As Christian parents, our most important aim is to see our children walking with the Lord all the days of their lives. When they live under our roof, we can see to it that they are reading the Word, praying, and going to church because those are things we do together as families. We can demand from them, and then hold them accountable to, living like a Christian should live, practicing Christianity. At some point, however, a child has to take ownership of his own faith. At some point it is not only the God of his fathers, but it has to be his God too, his Lord and Savior. Have you ever considered what role the school plays in that?
Ralph Waldo Emerson is credited with saying, “I pay the schoolmaster, but ‘tis the school boys that educate my son.” That is a frightening thought that rings with some truth, thus reinforcing the importance of sending your children to a school where the other families value the same things you value. In spite of Emerson’s quip, what is being practiced and taught in the school are even more important. A school that does not go against but instead reinforces what children learn about the Christian faith at home and at church is far more likely to help you prepare your child for a lifetime of Christian living. But how do you know which school will do that?
I mentioned last week that I will be writing about the “Good Soil” survey over the next few weeks. The survey reports on alumni from all types of schools. These are alumni who grew up in Christian families and are now between the ages of 24 and 42. Alumni from classical Christian schools, especially ACCS accredited schools like Trinitas, will be our focus. Two of the areas the survey measures in alumni are Christian commitment and Christian lifestyle.
Alumni from classical Christian schools like Trinitas are about twice as likely to regularly attend church and small groups, to read their Bibles regularly, and to volunteer at church than alumni from other Christian schools or homeschools. When compared to alumni of secular schools, alumni of ACCS schools are about six times more likely to remain committed to the practices of Christianity. Remember, all those surveyed, whether at secular or Christian schools, were from Christian families.
Is that a guarantee that every kid who graduates from a classical Christian school is going to be a steadfast Christian when she leaves home? No. But there is tremendous value in being steeped in the Word and the rich history and tradition of the Christian Faith every day at school.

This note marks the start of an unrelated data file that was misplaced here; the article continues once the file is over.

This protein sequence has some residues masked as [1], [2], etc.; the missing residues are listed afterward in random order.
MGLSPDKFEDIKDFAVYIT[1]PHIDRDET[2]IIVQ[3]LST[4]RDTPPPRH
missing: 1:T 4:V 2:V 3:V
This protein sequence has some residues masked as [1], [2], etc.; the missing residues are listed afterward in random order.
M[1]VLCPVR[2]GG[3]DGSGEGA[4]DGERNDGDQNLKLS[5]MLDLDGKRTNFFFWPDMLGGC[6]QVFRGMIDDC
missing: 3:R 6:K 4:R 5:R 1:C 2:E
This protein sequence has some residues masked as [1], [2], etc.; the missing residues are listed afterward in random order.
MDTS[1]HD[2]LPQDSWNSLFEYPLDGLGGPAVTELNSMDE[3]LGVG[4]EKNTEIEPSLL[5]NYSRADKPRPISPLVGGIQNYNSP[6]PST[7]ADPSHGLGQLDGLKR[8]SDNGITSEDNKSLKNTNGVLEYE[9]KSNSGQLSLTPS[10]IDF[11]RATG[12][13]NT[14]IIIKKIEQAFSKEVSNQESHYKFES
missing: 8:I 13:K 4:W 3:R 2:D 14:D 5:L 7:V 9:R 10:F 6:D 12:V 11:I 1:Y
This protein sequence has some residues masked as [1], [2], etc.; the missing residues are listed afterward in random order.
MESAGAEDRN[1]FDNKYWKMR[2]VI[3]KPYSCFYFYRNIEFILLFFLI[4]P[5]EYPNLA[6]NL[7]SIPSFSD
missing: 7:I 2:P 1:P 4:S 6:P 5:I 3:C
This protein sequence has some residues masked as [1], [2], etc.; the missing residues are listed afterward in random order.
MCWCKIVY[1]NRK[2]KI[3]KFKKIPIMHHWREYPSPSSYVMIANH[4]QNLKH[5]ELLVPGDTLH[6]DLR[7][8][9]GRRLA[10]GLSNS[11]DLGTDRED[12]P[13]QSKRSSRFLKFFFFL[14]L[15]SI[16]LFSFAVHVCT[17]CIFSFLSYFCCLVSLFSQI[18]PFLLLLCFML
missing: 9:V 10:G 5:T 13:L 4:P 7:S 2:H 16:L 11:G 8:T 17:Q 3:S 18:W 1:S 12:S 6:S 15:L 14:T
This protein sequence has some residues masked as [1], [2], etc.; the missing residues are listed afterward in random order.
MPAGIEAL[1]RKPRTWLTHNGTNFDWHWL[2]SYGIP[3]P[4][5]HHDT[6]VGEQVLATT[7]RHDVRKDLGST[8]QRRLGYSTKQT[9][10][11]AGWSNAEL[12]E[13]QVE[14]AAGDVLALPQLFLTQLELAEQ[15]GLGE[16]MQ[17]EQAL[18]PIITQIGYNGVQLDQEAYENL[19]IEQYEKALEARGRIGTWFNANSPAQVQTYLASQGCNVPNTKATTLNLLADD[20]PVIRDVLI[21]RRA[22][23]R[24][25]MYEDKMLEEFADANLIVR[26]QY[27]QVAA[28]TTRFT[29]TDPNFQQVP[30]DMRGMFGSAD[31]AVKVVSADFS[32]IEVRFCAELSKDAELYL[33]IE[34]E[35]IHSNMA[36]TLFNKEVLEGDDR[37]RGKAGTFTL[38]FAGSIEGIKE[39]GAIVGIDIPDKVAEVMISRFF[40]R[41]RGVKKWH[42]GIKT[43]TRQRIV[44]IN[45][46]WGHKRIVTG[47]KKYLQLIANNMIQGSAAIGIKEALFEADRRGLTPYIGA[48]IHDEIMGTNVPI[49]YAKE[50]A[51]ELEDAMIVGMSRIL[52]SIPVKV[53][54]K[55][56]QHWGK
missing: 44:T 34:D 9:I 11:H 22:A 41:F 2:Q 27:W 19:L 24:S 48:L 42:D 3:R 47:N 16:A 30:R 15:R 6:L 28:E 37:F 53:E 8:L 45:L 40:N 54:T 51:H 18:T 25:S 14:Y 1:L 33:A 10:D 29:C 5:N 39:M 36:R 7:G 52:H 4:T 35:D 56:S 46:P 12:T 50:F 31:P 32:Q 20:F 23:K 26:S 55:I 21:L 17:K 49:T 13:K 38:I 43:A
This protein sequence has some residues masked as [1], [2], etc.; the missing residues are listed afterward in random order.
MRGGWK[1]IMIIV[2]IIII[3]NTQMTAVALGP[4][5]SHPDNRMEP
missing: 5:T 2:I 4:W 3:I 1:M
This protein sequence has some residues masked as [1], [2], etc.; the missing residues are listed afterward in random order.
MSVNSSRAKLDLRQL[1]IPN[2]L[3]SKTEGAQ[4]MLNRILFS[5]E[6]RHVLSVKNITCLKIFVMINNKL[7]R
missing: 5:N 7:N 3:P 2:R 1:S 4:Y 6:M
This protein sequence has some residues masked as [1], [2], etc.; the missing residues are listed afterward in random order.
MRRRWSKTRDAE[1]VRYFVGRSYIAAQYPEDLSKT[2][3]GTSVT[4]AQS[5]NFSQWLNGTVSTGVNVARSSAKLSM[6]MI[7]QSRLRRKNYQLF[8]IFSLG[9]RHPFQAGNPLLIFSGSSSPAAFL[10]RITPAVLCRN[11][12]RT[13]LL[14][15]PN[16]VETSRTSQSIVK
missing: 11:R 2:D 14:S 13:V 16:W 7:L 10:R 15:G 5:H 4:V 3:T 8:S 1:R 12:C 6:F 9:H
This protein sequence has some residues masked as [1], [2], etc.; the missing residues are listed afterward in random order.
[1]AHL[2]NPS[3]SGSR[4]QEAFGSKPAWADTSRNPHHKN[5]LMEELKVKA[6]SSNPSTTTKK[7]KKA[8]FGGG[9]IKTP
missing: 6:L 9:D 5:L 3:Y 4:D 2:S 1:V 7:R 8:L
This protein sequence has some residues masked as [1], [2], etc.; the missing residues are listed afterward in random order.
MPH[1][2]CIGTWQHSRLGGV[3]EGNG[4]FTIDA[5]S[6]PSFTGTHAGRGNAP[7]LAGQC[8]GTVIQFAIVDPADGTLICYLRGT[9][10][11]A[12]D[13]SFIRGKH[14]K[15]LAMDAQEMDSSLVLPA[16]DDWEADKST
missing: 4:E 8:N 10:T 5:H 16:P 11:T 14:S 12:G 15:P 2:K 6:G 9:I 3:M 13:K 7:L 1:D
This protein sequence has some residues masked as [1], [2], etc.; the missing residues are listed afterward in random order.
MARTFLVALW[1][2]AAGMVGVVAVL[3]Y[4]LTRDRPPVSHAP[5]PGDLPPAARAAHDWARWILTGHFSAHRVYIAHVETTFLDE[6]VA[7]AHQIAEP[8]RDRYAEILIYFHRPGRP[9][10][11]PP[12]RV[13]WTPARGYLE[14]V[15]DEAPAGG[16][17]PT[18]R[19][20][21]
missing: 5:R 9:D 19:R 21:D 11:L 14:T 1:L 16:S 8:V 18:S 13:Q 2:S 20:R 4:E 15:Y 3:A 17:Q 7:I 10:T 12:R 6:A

Again, alumni from ACCS schools are almost twice as likely to live lifestyles that accord with their faith as alumni from other Christian schools or homeschools, and five times more likely than alumni of secular schools. These classical Christian alums respect church authority and give to the church. They also exhibit moral standards consistent with orthodox Christianity; for example, they are less likely to be divorced or separated after marriage, and less likely to cohabitate before marriage. They are also more likely to volunteer outside their church and for more hours.
Why the disparity between alumni from classical Christian schools and other forms of Christian schooling? What is the difference? Practices and curricula make a big difference. At Trinitas our goal is to teach all knowledge as an integrated whole with the Scriptures at the center. We aspire to what we call a Christ-centered model, that is, all things hold together in Christ. There is no field of study, no pursuit, no knowledge or understanding or wisdom outside of Christ’s dominion. We approach everything we do with that truth firmly in mind. We also start every school day together reading and memorizing God’s word, confessing the creeds of the Faith, singing Psalms and hymns, and praying the prayers handed down by Christ’s Church through the ages. We begin our first classes of the day with the Proverb of the day, and then end the day together with a Proverb and the “Doxology.” We hold God’s word as our standard for living and hold ourselves accountable to it. When these practices are in accord with what happens in a student’s home and church, they become part of the fabric of her being.
The curricula of classical Christian schools develop a unique perspective for students. Students who learn the history of the world from beginning to present day—and largely through primary sources and classical literature—understand that they are made of the same flesh and bone as Adam and Eve. These students gain a historical context for their existence and a foundation for their faith that helps them see themselves and their place in the world with an enviable clarity.
Next week we will take a look at the profile that addresses college and career preparedness as we work our way through the “Good Soil” survey. If you are the parent of a classical Christian student, I hope you are encouraged by what we’ve discovered so far. If you are a Christian parent looking for a school for your child, and you value a commitment to Christianity and living that shows evidence of the faith, I invite you to visit Trinitas.